27 of 29 people found the following review helpful
5.0 out of 5 stars What Money Can't Buy
I read this with great enthusiasm after seeing Sandel on tv last year and listening to him on the radio recently exploring some contemporary issues with audiences: what I admired was his ability to take the audience through a series of steps to elucidate central moral concerns. Here he takes a steady look at the commodification of much in western culture and subjects it...
Published 12 months ago by S. J. Williams
8 of 10 people found the following review helpful
2.0 out of 5 stars disappointing, dull
Having found Sandel's book "Justice" educational and thought provoking, I was disappointed by this one. I had hoped for an insightful discussion of arguments for and against the creeping commodification of modern life. Instead there is a long, and at times repetitive and dull, list of examples of areas where markets have encroached. Most of these are not surprising for...
Published 10 months ago by lou-lou
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5.0 out of 5 stars moral philosophy at its best,
5.0 out of 5 stars A Must Read,
4.0 out of 5 stars A readable book with a simple argument: the markets cannot provide all the answers,
-- Unfairness: markets do not just place a value on things but restrict people's ability to make use of them in line with their ability to pay (i.e. the rich have an unfair advantage).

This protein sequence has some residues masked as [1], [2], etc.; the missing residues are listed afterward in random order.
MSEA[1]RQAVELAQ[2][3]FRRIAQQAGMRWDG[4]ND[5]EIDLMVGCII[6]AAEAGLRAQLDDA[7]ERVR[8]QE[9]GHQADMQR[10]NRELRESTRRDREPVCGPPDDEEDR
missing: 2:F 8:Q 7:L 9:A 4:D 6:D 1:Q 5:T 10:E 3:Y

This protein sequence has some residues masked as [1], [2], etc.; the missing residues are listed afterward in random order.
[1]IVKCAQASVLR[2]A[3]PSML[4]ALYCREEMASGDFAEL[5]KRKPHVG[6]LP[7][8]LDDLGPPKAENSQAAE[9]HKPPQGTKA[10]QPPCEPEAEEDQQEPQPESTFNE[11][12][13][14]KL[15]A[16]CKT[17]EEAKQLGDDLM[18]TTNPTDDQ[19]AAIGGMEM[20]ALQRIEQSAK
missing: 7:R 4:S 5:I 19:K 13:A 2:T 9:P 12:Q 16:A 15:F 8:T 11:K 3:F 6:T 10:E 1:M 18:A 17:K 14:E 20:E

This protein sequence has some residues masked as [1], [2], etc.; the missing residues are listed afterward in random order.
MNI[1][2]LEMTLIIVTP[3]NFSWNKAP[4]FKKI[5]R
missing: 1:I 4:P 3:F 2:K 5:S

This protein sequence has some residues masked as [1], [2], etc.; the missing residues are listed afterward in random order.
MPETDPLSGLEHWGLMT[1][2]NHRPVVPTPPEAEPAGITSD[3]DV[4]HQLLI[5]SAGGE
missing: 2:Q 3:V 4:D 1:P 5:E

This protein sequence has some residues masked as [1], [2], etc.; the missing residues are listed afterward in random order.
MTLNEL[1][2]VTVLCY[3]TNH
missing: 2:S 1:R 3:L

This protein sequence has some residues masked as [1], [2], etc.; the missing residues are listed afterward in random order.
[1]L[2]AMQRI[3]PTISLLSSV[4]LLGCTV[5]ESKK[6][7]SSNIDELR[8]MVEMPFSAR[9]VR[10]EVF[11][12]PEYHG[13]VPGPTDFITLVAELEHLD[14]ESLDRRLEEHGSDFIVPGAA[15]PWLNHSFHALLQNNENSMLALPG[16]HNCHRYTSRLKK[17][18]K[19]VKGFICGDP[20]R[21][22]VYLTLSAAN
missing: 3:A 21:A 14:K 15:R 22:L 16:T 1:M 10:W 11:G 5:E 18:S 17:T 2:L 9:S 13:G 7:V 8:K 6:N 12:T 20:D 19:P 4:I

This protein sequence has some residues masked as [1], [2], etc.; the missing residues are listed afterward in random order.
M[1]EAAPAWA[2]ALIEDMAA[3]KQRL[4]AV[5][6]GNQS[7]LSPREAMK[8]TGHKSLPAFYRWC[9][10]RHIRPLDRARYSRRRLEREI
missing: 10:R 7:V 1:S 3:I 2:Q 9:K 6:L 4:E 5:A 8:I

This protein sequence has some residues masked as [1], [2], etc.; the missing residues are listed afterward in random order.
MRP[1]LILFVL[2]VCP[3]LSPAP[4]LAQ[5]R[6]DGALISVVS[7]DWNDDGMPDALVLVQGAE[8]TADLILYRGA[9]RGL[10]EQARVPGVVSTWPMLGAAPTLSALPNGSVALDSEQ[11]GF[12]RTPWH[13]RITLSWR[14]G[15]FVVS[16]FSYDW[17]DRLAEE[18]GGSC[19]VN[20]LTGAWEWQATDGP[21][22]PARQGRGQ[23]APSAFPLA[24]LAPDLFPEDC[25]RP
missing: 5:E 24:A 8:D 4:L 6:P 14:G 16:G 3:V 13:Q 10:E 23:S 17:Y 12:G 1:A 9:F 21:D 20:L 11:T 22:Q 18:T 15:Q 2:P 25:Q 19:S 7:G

-- Corruption: markets corrupt how we think about things in inappropriate ways. For example, it might encourage us to put a monetary value on blood, leading to a market in blood donation, which seems somehow inappropriate in some way.
He does not aim to clearly define what "corruption" might mean: the book concludes that this is a question beyond the markets themselves, meaning we should provide space for serious moral enquiry.
I find this argument engaging and quite convincing but I found that much of this book serves to obscure the argument, drowning it in narrative detail that is fascinating but not directly relevant. I would have appreciated a clearer structure for this reason.
4.0 out of 5 stars Books, Presumably, Ok...,
The book is divided into five chapters. The first, `Jumping the Queue', describes the prevalence with which those with wealth can buy the right to jump ahead of the queue, in everything from airports and amusement parks to doctors' waiting lists. Chapter two deals with incentive payments, including paying children for school grades, paying people to be healthy, and tradable pollution permits. The third chapter covers the economy of gifts and the importance of altruism. Chapter four focuses on life insurance and gambling on death. Finally, chapter five is called `Naming Rights', though in fact it extends somewhat further to widespread advertising and sponsorship.
Throughout, Sandel's argument is replete with examples and he neatly distinguishes between arguments that are not always separated in public debate, with the precision that you'd expect of a professional philosopher. If you oppose commercial surrogacy, for instance, is it because you believe that it exploits poor women, who will be forced into selling their `services'? Or is it because you feel the very idea of paying someone to bear children is inherently degrading?